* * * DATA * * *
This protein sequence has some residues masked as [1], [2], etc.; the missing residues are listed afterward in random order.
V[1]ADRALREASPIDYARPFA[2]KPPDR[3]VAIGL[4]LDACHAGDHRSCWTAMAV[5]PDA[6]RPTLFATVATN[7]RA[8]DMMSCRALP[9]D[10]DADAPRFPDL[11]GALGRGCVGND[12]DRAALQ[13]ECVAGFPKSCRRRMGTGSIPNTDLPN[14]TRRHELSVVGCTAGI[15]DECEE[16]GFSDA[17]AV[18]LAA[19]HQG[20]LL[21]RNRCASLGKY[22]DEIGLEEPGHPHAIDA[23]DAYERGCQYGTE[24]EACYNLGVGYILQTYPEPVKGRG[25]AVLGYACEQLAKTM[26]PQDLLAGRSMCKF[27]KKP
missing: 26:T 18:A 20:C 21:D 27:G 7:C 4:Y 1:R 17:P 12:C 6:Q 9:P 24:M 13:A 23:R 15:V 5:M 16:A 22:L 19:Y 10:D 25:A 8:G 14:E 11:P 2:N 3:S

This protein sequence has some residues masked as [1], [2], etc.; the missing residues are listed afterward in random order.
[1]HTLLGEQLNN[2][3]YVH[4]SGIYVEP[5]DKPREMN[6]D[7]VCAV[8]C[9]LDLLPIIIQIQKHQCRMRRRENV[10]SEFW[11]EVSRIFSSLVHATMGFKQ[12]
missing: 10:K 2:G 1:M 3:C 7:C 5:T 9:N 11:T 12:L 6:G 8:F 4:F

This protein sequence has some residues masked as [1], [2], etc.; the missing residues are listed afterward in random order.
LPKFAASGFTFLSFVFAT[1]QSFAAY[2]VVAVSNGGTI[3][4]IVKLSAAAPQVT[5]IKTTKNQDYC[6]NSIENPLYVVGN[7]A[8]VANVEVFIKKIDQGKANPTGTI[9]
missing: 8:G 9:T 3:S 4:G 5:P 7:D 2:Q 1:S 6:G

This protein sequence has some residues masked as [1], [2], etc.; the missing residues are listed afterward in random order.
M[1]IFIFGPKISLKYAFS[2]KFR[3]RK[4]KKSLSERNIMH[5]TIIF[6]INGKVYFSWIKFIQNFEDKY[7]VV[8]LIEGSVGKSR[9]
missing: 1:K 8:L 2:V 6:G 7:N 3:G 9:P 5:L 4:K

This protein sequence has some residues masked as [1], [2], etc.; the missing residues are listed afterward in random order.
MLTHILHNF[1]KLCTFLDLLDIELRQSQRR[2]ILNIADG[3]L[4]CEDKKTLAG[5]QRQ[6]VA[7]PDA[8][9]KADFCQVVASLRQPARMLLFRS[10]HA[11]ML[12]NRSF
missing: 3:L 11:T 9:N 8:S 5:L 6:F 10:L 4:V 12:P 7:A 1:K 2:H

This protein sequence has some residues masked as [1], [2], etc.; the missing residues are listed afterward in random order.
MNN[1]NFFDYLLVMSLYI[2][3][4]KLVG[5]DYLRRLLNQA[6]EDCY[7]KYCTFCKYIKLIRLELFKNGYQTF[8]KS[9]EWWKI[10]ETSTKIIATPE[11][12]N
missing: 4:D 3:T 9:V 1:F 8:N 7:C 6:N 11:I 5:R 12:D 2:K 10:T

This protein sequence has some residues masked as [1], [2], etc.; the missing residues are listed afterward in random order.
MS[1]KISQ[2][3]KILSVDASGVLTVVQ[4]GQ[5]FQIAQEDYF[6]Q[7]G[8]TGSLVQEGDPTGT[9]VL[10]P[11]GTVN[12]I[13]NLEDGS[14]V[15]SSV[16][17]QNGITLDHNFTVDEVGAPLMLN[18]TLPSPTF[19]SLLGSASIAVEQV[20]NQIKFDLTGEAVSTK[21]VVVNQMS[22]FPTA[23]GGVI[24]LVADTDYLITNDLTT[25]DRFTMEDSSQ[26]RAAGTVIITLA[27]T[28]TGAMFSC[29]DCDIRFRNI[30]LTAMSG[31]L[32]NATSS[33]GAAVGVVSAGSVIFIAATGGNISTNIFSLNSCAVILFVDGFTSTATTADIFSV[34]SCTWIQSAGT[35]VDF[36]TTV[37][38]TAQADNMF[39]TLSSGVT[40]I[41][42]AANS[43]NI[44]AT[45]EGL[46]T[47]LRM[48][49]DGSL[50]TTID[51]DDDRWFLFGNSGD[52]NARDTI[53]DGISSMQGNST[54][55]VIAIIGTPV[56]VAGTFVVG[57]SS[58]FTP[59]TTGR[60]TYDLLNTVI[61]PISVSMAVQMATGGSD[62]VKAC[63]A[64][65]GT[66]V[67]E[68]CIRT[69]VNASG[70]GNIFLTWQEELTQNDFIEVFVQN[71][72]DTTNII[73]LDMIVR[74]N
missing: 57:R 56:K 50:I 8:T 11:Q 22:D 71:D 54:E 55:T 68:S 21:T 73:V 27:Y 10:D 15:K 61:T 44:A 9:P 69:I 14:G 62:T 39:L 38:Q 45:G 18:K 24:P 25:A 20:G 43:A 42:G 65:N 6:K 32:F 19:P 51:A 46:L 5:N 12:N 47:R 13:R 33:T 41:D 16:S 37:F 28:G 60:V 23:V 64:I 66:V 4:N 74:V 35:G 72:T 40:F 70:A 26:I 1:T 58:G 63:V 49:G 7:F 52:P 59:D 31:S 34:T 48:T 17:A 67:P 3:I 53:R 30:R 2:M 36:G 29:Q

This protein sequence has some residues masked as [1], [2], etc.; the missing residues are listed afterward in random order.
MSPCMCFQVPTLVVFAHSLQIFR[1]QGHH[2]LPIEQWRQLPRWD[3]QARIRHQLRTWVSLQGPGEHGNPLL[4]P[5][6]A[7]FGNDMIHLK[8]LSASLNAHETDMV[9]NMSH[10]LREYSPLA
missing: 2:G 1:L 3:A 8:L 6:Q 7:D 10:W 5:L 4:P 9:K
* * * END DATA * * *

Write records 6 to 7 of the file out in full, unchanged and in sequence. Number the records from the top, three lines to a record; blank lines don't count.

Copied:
This protein sequence has some residues masked as [1], [2], etc.; the missing residues are listed afterward in random order.
MNN[1]NFFDYLLVMSLYI[2][3][4]KLVG[5]DYLRRLLNQA[6]EDCY[7]KYCTFCKYIKLIRLELFKNGYQTF[8]KS[9]EWWKI[10]ETSTKIIATPE[11][12]N
missing: 4:D 3:T 9:V 1:F 8:N 7:C 6:N 11:I 5:R 12:D 2:K 10:T

This protein sequence has some residues masked as [1], [2], etc.; the missing residues are listed afterward in random order.
MS[1]KISQ[2][3]KILSVDASGVLTVVQ[4]GQ[5]FQIAQEDYF[6]Q[7]G[8]TGSLVQEGDPTGT[9]VL[10]P[11]GTVN[12]I[13]NLEDGS[14]V[15]SSV[16][17]QNGITLDHNFTVDEVGAPLMLN[18]TLPSPTF[19]SLLGSASIAVEQV[20]NQIKFDLTGEAVSTK[21]VVVNQMS[22]FPTA[23]GGVI[24]LVADTDYLITNDLTT[25]DRFTMEDSSQ[26]RAAGTVIITLA[27]T[28]TGAMFSC[29]DCDIRFRNI[30]LTAMSG[31]L[32]NATSS[33]GAAVGVVSAGSVIFIAATGGNISTNIFSLNSCAVILFVDGFTSTATTADIFSV[34]SCTWIQSAGT[35]VDF[36]TTV[37][38]TAQADNMF[39]TLSSGVT[40]I[41][42]AANS[43]NI[44]AT[45]EGL[46]T[47]LRM[48][49]DGSL[50]TTID[51]DDDRWFLFGNSGD[52]NARDTI[53]DGISSMQGNST[54][55]VIAIIGTPV[56]VAGTFVVG[57]SS[58]FTP[59]TTGR[60]TYDLLNTVI[61]PISVSMAVQMATGGSD[62]VKAC[63]A[64][65]GT[66]V[67]E[68]CIRT[69]VNASG[70]GNIFLTWQEELTQNDFIEVFVQN[71][72]DTTNII[73]LDMIVR[74]N
missing: 57:R 56:K 50:I 8:T 11:Q 22:D 71:D 54:E 55:T 68:S 21:T 73:V 27:Y 10:D 15:K 61:T 44:A 9:P 69:I 14:G 62:T 39:L 38:Q 45:G 18:K 24:P 25:A 20:G 43:A 42:G 65:N 6:K 32:F 19:P 51:A 46:L 5:N 12:N 47:R 13:R 33:T 41:D 16:S 37:F 28:G 60:V 23:V 64:I 66:V 4:N 74:V 35:G 72:T 40:F 70:A 26:I 1:T 58:G 63:V 49:G 7:F 52:P 59:D 31:S 34:T 48:T 17:A 67:P 3:I 53:R 30:R 2:M 36:G 29:Q